The terrors of Ben Elliott’s film financing

This is just stupid:

Analysis of company filings suggests the documentary made a £70,000 loss. Without the HMRC cash rebates, it appears the UK business would not have been able to fully repay its offshore investors – the largest of which was Elliot and Goldsmith’s BVI company, E&G Productions, which had provided the £600,000 loan.

Goldsmith said a group of cricket enthusiasts had financed the film, chipping in £5,000 to £100,000 each. It is not clear if these contributions – mostly made by UK residents – were then converted into the £600,000 offshore loan from a BVI company, nor how much came from Goldsmith and Elliot.

One former HMRC tax inspector, who reviewed the structure for the Guardian, said: “In practice, I cannot see that the use of the BVI company by two UK residents could be anything other than tax motivated.”

Prem Sikka, emeritus professor at Essex Business School and a Labour peer, added: “With tax havens, there are two advantages: opacity and tax avoidance. There’s nothing else there.”
….
Elliot and Goldsmith added: “A Caribbean company was used at the outset because we anticipated securing investment to make Fire in Babylon largely from investors outside the UK and specifically in that part of the world. As it turned out, more UK-based investors than we expected backed the film, although as you have spotted, some of the film’s investors were indeed in the Caribbean.”

However, Fire in Babylon appears to have only attracted two Caribbean-based investors, and an offshore finance expert challenged the idea that a BVI company would have encouraged others.

“It is no more attractive for Caribbean investors to invest in a BVI company than a Netherlands company, or a Luxembourg company,” he said. “Perhaps even the reverse, as generally there is little substance to litigate. If anything, BVI is less attractive to a Caribbean investor.”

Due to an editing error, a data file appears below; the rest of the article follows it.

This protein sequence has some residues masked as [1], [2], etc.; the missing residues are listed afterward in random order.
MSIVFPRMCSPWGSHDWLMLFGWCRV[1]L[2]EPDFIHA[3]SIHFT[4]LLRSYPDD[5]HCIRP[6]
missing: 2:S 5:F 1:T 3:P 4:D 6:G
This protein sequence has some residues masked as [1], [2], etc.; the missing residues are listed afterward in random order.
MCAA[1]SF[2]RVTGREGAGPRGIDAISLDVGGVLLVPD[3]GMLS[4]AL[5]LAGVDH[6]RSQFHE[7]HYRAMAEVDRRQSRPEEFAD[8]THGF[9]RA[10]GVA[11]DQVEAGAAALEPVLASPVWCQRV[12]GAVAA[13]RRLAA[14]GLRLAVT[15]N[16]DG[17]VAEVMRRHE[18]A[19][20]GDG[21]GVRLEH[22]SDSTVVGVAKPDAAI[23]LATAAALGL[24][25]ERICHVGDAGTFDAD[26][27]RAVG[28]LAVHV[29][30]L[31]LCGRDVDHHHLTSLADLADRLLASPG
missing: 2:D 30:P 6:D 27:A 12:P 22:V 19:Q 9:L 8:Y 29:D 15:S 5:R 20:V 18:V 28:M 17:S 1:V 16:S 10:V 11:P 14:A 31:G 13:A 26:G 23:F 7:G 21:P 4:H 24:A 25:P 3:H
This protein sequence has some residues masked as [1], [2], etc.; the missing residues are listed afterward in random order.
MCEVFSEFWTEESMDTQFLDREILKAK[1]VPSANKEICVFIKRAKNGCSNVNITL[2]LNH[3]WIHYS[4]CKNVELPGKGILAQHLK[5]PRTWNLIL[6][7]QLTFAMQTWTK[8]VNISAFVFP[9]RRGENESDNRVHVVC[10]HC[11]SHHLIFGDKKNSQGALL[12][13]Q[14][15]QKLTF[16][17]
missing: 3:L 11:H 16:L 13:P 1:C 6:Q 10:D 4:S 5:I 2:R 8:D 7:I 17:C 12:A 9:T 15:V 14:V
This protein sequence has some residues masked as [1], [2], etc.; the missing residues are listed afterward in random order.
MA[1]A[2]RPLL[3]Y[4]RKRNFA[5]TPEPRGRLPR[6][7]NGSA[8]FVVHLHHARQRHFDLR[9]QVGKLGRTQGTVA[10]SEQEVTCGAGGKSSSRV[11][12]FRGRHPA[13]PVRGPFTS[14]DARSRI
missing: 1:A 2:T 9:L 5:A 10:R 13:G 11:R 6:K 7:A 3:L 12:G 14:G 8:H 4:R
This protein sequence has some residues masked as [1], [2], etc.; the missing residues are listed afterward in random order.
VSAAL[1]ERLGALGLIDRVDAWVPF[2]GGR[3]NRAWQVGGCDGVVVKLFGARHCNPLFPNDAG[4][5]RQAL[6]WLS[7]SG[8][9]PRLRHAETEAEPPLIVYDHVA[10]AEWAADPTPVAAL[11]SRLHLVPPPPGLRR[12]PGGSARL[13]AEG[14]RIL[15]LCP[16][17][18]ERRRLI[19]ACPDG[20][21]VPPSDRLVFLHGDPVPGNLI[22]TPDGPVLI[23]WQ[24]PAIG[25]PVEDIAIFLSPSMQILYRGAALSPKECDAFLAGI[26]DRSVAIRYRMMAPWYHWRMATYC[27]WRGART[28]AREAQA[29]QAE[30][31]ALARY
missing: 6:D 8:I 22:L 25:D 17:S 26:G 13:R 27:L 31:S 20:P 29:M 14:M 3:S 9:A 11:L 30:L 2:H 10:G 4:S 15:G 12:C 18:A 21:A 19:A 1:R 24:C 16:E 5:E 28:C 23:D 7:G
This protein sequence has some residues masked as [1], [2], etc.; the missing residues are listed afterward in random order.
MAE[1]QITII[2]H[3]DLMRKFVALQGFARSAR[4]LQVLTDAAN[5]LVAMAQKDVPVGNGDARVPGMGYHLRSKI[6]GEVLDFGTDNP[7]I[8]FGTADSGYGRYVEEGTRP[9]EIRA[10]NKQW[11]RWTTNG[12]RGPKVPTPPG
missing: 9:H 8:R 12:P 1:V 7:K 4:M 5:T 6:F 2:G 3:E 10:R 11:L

Damned idiots.

If you start with a UK company and have foreign investors then you’re exposing those foreign investors to both UK and foreign taxation. If you start with a tax-free company then each investor can pay the correct amount of tax, at the one level, on any income. The problem being that income from investments and companies is taxed differently in different countries. Therefore to ensure that each person can pay the correct – and only the correct – amount for their own home tax jurisdiction you make the first company itself tax free.

4 thoughts on “The terrors of Ben Elliott’s film financing”

  1. Its a good film. Most vivid memory of the Windies quicks thudding cricket balls into Brian Close at 90 mph in a era without helmets, armguards, thighguards, just leg pads, pretty crap gloves and a box. And him grim faced bearing it. Christ that’s bravery. It gives me shivers thinking about it.

  2. “FLASH! The Tribune has received a list of people who have moved out of the South Side in order to avoid paying dues to Mr. Alphonse Capone, a local businessman. Mr. Capone is reported to have said he’s ‘very, very disappointed’ and that it would be ‘a shame’ if anything were to happen to them.“

  3. Isn’t film financing notoriously opaque anyway ? The only way anyone has found to measure a movie’s income is to tot up its gross receipts. I thought that all films are supposed to make a loss against a studio’s books. The whole industry is one huge tax scam.

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